The first time was when he graduated Sir George Williams University.
The second time he will be addressing graduates as part of a commemorative degree ceremony at Concordia’s Homecoming 2015 on September 24.
“I was told: ‘we’re choosing you because you probably won’t mess it up,’” chuckles Chetwynd, an Oscar-nominated Hollywood producer, on that first occasion.
Among his accomplishments, Chetwynd was appointed by American President George W. Bush to serve on the President’s Committee of Arts and Humanities.
Works such as Kissinger and Nixon — for which Chetwynd penned the teleplay — have earned him Writers Guild and Gemini Award nominations for outstanding screenplay.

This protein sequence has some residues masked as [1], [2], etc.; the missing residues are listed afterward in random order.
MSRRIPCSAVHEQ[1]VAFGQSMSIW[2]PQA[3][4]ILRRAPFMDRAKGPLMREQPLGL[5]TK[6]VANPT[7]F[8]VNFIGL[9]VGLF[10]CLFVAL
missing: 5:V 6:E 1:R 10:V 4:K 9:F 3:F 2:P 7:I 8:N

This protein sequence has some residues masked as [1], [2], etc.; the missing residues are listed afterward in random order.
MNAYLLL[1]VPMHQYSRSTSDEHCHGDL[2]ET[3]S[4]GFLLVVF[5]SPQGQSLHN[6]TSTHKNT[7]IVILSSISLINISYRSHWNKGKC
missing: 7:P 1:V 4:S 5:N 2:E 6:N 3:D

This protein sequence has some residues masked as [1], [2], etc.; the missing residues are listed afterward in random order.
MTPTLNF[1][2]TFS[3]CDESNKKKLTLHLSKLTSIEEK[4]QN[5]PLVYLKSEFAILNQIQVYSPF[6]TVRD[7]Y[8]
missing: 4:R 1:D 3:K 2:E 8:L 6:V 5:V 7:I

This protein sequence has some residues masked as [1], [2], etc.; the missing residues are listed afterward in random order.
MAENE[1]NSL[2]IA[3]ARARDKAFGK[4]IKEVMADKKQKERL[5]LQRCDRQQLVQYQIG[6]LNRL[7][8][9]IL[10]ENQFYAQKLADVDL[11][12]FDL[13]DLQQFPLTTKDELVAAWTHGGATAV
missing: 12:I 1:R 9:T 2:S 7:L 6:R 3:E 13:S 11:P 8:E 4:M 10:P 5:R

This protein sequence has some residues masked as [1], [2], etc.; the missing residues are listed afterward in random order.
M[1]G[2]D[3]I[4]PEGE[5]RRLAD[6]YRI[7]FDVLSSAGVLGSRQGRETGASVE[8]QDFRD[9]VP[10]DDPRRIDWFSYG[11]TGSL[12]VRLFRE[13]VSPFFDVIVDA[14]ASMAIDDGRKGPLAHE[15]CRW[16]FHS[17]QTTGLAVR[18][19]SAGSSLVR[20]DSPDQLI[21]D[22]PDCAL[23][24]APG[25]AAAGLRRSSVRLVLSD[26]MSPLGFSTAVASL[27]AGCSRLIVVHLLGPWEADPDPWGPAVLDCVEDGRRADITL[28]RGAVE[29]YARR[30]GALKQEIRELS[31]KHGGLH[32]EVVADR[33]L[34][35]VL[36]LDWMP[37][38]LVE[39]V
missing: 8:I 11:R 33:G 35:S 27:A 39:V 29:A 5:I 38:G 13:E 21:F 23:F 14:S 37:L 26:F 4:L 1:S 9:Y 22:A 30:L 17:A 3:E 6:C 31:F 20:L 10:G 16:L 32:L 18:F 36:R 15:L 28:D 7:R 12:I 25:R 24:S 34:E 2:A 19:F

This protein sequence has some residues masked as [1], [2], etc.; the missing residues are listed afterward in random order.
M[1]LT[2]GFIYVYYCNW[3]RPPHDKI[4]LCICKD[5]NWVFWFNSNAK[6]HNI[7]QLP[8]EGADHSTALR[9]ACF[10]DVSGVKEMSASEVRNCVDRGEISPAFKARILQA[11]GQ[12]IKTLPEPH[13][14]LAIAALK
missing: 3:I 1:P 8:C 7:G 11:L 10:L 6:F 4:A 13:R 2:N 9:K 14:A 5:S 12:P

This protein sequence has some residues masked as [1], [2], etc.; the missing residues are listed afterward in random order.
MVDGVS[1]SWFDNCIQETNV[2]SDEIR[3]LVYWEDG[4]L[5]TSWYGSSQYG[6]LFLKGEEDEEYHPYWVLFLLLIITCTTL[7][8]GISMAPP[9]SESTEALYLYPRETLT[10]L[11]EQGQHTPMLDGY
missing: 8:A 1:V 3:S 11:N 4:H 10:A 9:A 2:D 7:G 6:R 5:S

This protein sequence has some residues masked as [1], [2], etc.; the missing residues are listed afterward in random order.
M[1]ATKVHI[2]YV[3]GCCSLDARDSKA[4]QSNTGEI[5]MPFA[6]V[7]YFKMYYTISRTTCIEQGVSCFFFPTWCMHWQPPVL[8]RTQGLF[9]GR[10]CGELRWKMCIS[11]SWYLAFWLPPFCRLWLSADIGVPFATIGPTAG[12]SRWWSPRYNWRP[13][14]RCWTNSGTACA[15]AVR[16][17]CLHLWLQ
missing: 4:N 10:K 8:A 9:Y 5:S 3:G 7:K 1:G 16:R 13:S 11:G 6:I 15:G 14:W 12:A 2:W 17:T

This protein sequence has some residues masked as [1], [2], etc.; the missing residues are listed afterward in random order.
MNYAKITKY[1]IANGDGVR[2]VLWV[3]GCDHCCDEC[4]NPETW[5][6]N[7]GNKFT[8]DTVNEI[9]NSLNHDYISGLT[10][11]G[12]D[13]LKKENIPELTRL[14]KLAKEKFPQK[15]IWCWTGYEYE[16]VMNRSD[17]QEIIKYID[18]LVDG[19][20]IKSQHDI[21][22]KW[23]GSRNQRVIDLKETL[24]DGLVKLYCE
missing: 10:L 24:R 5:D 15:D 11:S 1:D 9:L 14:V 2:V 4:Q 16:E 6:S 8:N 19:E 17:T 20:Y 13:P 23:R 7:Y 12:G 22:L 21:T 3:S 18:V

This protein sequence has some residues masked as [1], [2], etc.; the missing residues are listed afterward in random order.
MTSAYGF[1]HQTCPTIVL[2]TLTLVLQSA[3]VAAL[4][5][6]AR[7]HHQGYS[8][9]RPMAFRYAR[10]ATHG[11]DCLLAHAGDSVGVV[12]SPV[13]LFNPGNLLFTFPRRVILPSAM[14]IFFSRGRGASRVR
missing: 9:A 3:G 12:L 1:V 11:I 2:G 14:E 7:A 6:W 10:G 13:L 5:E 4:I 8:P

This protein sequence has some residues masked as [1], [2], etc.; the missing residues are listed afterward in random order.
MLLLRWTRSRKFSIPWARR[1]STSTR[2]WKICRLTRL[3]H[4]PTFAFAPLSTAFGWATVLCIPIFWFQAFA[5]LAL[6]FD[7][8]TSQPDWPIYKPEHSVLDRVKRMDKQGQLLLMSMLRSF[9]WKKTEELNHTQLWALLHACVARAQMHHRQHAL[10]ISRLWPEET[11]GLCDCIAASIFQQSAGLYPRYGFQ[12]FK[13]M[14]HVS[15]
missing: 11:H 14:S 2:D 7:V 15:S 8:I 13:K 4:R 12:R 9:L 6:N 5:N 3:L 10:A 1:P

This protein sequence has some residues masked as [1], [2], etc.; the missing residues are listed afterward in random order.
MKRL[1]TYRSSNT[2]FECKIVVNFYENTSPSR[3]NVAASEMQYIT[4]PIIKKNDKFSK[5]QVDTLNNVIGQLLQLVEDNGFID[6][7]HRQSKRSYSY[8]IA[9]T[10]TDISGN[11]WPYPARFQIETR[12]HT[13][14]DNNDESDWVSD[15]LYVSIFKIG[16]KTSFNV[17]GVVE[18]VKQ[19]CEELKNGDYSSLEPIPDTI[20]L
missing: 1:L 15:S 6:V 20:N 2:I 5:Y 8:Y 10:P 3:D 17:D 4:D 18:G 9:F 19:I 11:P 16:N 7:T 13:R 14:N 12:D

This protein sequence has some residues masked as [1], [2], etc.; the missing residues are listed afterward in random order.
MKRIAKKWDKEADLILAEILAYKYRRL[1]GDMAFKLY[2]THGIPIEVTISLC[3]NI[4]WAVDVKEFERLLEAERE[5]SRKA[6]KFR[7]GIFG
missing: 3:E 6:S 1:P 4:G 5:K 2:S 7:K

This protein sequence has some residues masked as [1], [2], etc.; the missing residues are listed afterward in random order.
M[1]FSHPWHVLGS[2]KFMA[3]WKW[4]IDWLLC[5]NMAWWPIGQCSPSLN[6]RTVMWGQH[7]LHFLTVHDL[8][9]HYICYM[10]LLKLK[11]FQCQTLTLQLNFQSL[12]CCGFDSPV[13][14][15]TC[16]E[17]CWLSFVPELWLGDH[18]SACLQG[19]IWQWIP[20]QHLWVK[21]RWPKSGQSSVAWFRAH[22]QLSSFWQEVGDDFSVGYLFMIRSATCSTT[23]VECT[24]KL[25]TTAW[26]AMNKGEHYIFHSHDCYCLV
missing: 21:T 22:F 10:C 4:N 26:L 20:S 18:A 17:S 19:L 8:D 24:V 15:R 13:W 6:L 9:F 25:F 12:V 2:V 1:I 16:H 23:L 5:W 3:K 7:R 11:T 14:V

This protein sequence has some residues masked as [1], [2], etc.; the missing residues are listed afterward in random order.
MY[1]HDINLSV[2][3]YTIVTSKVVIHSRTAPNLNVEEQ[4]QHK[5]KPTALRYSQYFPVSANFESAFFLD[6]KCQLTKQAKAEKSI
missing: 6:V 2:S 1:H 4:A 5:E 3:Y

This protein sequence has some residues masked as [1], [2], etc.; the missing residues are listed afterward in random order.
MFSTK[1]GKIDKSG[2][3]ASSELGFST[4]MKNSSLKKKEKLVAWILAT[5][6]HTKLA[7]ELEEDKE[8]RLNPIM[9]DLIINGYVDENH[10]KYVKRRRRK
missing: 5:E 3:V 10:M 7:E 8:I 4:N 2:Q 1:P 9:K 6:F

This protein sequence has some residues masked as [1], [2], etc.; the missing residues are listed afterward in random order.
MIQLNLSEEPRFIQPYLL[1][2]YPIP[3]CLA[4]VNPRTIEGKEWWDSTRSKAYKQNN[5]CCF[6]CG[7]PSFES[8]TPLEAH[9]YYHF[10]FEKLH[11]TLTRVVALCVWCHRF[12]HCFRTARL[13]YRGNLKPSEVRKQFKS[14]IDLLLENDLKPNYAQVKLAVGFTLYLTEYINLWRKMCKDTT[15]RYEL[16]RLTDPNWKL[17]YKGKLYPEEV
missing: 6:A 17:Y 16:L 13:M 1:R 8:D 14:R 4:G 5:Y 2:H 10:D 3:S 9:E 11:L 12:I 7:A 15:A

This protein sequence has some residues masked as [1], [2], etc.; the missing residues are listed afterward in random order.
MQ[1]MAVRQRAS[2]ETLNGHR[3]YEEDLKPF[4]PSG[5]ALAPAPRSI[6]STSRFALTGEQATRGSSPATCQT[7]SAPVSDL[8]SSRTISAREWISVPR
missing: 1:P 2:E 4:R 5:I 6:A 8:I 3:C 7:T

“The reasoning [for being a valedictorian] is a bit different on this occasion!” says Chetwynd. “Now it’s more a chance to come full circle. To pay tribute to some remarkable and dedicated teachers who prepared me for a lifetime.”
The ceremony will recognize graduates of Loyola College and Sir George Williams, Concordia’s two founding institutions.
Returning for their 10-year anniversary are “young alumni” — those that received commemorative degrees in 2005, the first time the ceremony took place.
Leisha LeCouvie, senior director of Alumni Relations, explains: “The purpose of the ceremony is to remind graduates of these institutions that they’re an important part of our institutional fabric and present-day Concordia.”
While Chetwynd represents Sir George Williams, Loyola College has a delegate of its own: a former Superior Court of Quebec judge.